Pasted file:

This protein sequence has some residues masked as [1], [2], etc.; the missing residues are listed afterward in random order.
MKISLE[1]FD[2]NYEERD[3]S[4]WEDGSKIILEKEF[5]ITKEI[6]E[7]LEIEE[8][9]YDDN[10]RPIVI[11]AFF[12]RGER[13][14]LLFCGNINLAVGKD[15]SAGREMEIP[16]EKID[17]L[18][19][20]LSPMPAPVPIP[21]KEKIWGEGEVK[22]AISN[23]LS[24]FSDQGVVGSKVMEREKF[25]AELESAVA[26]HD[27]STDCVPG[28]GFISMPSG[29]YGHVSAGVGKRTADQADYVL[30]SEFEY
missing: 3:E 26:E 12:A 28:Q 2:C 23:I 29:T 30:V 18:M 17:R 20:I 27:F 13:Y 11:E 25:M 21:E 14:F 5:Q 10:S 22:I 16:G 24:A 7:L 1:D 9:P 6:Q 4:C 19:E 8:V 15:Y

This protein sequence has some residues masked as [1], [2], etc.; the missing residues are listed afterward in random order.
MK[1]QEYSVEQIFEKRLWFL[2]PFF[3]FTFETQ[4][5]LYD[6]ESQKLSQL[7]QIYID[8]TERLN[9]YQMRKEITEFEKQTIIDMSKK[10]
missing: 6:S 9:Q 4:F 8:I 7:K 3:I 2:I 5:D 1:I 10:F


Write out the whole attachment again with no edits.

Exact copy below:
This protein sequence has some residues masked as [1], [2], etc.; the missing residues are listed afterward in random order.
MKISLE[1]FD[2]NYEERD[3]S[4]WEDGSKIILEKEF[5]ITKEI[6]E[7]LEIEE[8][9]YDDN[10]RPIVI[11]AFF[12]RGER[13][14]LLFCGNINLAVGKD[15]SAGREMEIP[16]EKID[17]L[18][19][20]LSPMPAPVPIP[21]KEKIWGEGEVK[22]AISN[23]LS[24]FSDQGVVGSKVMEREKF[25]AELESAVA[26]HD[27]STDCVPG[28]GFISMPSG[29]YGHVSAGVGKRTADQADYVL[30]SEFEY
missing: 3:E 26:E 12:A 28:Q 2:C 23:I 29:T 30:V 18:M 17:R 20:I 27:F 13:Y 11:E 25:M 21:E 14:F 5:Q 10:S 22:I 16:G 24:A 7:L 1:D 9:P 6:Q 4:C 19:E 8:V 15:Y

This protein sequence has some residues masked as [1], [2], etc.; the missing residues are listed afterward in random order.
MK[1]QEYSVEQIFEKRLWFL[2]PFF[3]FTFETQ[4][5]LYD[6]ESQKLSQL[7]QIYID[8]TERLN[9]YQMRKEITEFEKQTIIDMSKK[10]
missing: 6:S 9:Q 4:F 8:I 7:K 3:I 2:I 5:D 1:I 10:F